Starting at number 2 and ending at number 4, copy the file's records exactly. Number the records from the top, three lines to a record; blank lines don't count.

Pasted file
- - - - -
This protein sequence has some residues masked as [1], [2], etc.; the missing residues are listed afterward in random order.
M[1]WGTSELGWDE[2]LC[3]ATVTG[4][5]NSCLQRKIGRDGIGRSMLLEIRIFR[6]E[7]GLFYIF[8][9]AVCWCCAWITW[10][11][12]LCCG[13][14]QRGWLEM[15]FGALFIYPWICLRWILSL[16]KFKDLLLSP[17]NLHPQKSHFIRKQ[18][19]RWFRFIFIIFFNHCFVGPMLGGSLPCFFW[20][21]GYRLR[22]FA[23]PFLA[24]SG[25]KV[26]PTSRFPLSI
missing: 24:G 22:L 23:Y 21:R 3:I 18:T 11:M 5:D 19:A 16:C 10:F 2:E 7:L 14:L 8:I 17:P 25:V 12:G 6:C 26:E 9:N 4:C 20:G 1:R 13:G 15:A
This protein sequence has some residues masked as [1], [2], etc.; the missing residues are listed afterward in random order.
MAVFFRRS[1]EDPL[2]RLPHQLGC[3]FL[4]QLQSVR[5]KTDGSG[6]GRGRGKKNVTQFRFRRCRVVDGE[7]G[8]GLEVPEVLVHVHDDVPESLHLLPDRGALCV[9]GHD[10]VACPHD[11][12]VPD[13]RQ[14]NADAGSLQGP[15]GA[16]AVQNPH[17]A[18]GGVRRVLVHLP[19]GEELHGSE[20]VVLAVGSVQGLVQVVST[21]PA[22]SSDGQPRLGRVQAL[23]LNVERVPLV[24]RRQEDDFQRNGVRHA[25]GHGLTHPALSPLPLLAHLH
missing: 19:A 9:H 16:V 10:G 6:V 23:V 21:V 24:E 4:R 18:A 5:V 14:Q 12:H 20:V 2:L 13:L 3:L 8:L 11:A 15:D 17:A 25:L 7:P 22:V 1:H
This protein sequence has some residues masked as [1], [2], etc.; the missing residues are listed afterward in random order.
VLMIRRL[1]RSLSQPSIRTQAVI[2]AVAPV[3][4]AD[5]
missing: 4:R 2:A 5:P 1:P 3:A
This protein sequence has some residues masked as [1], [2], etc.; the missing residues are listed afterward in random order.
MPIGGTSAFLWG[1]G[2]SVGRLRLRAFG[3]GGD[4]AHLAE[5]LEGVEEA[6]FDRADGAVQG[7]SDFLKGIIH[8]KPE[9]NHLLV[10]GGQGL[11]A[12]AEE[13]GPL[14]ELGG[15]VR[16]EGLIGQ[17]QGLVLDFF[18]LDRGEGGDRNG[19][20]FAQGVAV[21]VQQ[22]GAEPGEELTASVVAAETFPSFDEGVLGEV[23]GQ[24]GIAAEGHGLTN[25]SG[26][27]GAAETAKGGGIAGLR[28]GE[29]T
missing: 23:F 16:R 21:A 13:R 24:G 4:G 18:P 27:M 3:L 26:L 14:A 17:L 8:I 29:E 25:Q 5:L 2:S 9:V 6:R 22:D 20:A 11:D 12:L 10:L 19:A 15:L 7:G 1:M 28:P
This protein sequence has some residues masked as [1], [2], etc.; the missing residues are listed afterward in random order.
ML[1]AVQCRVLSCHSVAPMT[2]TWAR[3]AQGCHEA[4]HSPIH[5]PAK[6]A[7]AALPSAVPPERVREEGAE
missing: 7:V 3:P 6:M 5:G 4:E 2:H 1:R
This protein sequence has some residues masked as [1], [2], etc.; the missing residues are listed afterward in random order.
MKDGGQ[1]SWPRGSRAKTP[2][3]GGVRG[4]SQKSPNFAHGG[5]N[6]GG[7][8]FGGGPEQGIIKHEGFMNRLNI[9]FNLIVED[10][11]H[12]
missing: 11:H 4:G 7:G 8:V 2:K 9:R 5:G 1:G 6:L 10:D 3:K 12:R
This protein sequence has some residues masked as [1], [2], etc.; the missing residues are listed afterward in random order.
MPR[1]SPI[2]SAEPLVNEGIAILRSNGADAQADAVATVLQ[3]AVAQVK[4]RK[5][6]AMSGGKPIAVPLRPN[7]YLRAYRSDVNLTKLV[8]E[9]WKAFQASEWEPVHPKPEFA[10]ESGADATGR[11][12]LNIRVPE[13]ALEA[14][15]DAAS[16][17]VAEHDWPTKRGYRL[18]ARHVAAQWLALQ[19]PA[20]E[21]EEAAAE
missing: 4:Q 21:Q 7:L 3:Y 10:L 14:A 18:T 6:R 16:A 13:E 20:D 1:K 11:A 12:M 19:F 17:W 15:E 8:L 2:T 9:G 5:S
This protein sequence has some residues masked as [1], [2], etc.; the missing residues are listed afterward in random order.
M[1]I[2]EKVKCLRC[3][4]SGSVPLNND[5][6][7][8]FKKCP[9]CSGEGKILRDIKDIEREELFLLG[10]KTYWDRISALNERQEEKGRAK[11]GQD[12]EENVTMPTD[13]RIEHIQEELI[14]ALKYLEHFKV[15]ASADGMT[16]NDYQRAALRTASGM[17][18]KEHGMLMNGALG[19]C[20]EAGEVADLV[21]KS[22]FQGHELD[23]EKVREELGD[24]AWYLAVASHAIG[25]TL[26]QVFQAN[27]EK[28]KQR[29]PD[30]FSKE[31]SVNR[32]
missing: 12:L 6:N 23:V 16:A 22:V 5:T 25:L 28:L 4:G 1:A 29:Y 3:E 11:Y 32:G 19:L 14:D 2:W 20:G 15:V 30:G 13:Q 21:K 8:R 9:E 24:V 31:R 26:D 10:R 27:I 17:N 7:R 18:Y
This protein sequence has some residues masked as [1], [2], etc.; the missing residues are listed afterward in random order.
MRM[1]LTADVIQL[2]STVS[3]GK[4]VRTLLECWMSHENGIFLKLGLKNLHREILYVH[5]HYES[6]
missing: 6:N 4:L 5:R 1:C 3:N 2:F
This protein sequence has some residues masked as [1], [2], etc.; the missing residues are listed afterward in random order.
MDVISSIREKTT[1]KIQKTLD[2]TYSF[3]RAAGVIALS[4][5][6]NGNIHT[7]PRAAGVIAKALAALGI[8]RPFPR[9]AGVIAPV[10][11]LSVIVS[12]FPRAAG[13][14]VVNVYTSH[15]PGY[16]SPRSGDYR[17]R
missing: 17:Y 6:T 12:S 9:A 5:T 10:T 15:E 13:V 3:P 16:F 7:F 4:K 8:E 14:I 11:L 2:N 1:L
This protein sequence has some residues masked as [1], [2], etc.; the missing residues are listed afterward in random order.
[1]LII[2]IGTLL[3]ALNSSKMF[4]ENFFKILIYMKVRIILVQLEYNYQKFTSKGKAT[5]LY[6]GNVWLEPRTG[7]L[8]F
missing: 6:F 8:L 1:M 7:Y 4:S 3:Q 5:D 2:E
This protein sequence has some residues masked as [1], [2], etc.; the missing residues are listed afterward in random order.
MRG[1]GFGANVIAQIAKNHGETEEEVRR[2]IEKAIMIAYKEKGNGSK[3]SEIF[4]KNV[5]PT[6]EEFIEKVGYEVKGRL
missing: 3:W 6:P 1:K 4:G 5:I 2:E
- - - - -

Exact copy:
This protein sequence has some residues masked as [1], [2], etc.; the missing residues are listed afterward in random order.
MAVFFRRS[1]EDPL[2]RLPHQLGC[3]FL[4]QLQSVR[5]KTDGSG[6]GRGRGKKNVTQFRFRRCRVVDGE[7]G[8]GLEVPEVLVHVHDDVPESLHLLPDRGALCV[9]GHD[10]VACPHD[11][12]VPD[13]RQ[14]NADAGSLQGP[15]GA[16]AVQNPH[17]A[18]GGVRRVLVHLP[19]GEELHGSE[20]VVLAVGSVQGLVQVVST[21]PA[22]SSDGQPRLGRVQAL[23]LNVERVPLV[24]RRQEDDFQRNGVRHA[25]GHGLTHPALSPLPLLAHLH
missing: 19:A 9:H 16:V 10:G 6:V 23:V 21:V 24:E 4:R 18:A 5:V 14:Q 12:H 20:V 2:L 13:L 3:L 8:L 11:A 15:D 17:A 25:L 7:P 22:V 1:H
This protein sequence has some residues masked as [1], [2], etc.; the missing residues are listed afterward in random order.
VLMIRRL[1]RSLSQPSIRTQAVI[2]AVAPV[3][4]AD[5]
missing: 4:R 2:A 5:P 1:P 3:A
This protein sequence has some residues masked as [1], [2], etc.; the missing residues are listed afterward in random order.
MPIGGTSAFLWG[1]G[2]SVGRLRLRAFG[3]GGD[4]AHLAE[5]LEGVEEA[6]FDRADGAVQG[7]SDFLKGIIH[8]KPE[9]NHLLV[10]GGQGL[11]A[12]AEE[13]GPL[14]ELGG[15]VR[16]EGLIGQ[17]QGLVLDFF[18]LDRGEGGDRNG[19][20]FAQGVAV[21]VQQ[22]GAEPGEELTASVVAAETFPSFDEGVLGEV[23]GQ[24]GIAAEGHGLTN[25]SG[26][27]GAAETAKGGGIAGLR[28]GE[29]T
missing: 23:F 16:R 21:A 13:R 24:G 4:G 18:P 27:M 3:L 26:L 14:A 17:L 8:I 29:E 25:Q 5:L 2:S 9:V 6:R 22:D 20:A 11:D 12:L 10:L 19:A 15:L 7:G 1:M 28:P